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Indonesia – distant islands on the "Ring of Fire"

Volcanoes, Caves, Mountains, and... ?

Situated on the "Ring of Fire", the Indonesian Islands play host to some of the most active volcanoes in the world, the most famous of which is surely Krakatoa (Krakatau in Indonesian).  In 1883, Krakatoa produced one of the most violent eruptions in recorded history, killing an estimated 40,000 people.  Today, the relatively new volcanic cone of Anak Krakatau (son of Krakatoa) is still very much active - and is the starting point for our adventure. 

From Anak Krakatau, our adventure is set to take us along the entire length of the main Indonesian island of Java, visiting volcanic sites such as Semeru, Papandayan, Bromo, Kelud and Merapi on-route.  And of course, we've arranged a couple of day's caving too.  All-in-all, this should be an exciting, action-packed trip. 

Full details of our trip will follow in due course, but for now, enjoy our Indonesia Adventure Blog.  We expect internet access to be intermittent, but will update the blog whenever we have the opportunity.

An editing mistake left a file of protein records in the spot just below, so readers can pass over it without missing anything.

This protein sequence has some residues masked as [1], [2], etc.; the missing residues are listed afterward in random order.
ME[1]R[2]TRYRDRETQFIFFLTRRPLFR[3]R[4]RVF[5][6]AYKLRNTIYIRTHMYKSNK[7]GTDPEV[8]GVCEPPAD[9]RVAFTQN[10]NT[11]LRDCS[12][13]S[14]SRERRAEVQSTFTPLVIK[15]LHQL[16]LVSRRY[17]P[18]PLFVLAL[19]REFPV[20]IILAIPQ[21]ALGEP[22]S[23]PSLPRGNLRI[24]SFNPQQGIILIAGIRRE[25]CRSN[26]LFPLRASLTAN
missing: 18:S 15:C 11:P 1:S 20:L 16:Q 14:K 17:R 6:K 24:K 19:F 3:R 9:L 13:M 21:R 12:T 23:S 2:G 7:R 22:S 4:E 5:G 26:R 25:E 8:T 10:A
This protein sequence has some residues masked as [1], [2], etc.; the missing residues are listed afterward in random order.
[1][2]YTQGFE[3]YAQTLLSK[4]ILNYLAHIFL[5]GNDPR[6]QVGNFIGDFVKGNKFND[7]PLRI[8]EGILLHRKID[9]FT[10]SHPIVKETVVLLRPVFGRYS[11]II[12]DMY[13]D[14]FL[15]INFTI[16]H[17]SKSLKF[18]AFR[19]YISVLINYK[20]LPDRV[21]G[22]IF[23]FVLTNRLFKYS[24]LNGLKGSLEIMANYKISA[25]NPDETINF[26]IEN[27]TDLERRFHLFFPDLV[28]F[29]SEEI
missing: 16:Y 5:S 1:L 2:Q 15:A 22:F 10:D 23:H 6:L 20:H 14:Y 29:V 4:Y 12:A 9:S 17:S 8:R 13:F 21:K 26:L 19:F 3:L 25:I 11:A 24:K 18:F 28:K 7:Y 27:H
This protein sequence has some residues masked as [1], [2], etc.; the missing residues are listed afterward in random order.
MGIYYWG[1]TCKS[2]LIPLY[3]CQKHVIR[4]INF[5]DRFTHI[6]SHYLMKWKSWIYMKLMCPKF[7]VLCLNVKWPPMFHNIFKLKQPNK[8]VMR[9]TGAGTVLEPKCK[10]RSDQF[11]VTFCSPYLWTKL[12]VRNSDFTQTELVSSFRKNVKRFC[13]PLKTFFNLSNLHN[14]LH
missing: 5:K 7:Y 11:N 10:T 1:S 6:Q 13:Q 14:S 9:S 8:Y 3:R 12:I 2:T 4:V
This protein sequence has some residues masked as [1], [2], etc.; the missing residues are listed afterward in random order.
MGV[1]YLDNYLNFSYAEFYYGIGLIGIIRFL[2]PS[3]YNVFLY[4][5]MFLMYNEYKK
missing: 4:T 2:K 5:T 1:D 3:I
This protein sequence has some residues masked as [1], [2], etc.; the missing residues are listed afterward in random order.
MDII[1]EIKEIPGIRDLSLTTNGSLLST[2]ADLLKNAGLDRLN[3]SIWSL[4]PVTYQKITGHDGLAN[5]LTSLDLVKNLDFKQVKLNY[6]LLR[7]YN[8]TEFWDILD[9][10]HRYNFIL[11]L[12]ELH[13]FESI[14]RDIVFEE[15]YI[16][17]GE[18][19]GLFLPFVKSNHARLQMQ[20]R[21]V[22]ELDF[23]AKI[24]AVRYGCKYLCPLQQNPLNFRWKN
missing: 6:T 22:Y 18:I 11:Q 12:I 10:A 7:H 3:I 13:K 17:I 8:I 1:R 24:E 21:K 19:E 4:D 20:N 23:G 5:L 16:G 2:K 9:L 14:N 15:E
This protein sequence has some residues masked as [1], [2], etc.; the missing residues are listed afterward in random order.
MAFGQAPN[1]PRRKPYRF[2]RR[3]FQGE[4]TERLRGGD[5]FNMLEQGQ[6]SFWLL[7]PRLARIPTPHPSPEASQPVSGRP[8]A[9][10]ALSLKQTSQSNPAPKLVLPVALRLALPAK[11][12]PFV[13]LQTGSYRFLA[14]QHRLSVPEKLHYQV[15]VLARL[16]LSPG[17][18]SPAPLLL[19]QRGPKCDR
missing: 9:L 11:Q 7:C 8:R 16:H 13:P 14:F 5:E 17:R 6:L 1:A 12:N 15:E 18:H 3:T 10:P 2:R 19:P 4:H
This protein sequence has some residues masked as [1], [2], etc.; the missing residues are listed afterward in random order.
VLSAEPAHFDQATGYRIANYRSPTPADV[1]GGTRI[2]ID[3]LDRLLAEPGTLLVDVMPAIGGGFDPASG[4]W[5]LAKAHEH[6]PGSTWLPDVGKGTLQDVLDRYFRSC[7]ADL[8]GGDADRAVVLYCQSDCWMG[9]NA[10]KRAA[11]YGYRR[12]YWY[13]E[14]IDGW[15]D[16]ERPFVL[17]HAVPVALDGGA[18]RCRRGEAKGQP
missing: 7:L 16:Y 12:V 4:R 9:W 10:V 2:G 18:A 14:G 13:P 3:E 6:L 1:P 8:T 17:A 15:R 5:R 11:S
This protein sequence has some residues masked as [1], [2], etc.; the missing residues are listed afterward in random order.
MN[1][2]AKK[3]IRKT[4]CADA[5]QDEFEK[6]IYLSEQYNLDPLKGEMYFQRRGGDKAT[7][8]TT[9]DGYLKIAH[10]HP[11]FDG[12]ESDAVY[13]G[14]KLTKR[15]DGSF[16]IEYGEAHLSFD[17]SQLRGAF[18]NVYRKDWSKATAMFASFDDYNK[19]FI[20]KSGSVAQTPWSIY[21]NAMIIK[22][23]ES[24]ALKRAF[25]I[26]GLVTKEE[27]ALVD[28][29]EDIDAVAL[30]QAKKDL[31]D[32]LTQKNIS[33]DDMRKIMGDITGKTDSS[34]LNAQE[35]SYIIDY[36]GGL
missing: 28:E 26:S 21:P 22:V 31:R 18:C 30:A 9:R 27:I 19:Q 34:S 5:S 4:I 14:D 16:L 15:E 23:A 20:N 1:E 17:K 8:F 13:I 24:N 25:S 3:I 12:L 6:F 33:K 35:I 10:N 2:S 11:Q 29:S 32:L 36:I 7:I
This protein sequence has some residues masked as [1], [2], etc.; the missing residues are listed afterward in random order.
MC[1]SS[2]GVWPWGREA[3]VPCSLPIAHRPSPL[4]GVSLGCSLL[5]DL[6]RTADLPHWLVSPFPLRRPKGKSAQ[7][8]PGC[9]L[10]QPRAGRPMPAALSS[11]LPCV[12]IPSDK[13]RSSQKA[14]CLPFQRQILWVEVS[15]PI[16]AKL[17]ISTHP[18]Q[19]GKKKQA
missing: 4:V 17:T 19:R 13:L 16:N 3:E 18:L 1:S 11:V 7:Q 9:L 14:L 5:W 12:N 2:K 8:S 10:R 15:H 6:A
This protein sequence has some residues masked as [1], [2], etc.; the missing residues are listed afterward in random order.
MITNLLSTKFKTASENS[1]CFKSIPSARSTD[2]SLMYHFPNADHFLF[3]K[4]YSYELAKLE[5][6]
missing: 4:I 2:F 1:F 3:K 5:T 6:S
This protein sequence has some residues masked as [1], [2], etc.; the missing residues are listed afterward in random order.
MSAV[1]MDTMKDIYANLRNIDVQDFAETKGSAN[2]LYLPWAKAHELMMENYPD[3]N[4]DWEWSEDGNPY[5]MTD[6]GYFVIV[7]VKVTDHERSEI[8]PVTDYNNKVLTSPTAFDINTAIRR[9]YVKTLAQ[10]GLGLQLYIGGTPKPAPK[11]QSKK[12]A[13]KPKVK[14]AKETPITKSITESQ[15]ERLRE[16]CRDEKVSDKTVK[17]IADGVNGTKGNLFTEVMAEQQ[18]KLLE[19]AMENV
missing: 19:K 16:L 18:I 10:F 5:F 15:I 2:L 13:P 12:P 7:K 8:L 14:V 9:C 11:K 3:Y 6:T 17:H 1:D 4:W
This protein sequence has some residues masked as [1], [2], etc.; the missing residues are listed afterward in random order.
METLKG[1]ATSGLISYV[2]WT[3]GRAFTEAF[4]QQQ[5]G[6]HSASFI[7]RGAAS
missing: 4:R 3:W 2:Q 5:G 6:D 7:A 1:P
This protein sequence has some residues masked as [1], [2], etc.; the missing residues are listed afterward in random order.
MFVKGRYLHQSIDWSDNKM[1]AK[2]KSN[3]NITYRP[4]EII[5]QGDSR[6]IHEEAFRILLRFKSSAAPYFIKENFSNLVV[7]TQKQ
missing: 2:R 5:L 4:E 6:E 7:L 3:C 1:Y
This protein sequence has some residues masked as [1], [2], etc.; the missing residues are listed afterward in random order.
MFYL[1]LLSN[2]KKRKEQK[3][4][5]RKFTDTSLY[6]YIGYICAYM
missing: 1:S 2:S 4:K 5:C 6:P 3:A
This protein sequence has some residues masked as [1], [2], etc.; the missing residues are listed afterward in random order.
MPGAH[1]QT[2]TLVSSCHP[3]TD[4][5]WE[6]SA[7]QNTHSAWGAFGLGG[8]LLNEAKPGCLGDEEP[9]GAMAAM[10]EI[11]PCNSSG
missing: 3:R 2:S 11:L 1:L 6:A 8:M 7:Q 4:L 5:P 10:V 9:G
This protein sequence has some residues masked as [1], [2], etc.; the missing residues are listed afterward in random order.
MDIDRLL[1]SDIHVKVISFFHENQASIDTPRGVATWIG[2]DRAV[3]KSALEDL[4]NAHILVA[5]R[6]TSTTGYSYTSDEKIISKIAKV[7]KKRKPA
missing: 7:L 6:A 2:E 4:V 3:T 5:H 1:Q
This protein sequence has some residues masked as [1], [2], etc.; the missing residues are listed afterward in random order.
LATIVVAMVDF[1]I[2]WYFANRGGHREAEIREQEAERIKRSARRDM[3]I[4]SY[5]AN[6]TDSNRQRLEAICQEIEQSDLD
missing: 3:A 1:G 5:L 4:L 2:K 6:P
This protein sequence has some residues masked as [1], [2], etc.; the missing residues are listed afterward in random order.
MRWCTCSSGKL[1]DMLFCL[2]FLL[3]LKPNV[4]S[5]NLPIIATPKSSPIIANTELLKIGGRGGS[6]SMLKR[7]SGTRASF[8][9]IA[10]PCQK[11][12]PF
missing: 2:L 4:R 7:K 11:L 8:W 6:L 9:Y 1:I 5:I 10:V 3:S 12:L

Click HERE to follow our Indonesia Adventure Blog

Watching Indonesian Volcanoes from a distance:

Despite the numerous on-line sources of volcano information, it seemed to take us a while to track down the best source for up-to-date news on the Indonesian islands.  A search for the PVMBG (Indonesia's office body for the mitigation of [geological] disasters) will lead you to a whole host of broken links, missing web cams, and defunct Facebook pages.  These, then, are the best sources for information:

Badan Gelogi - the official Indonesian (PVMBG) website.  This site details all current volcanic activy and volcano alert levels.

An excellent French language website collating volcano news from around the globe.

The Volcanic Ash Advisory Centre (VAAC), Darwin monitors and reports on volcanic ash emissions - the area monitored covers Indonesia, Papua New Guinea and part of the Philippines.

Tips for travelling in Indonesia

If you're thinking about travelling in Indonesia, you'll need to do a bit of research. There is, of course, lots of information available in things like the Loney Planet Guide and The Rough Guide. Here are a few items that were, parhaps, not as obvious as they might have been: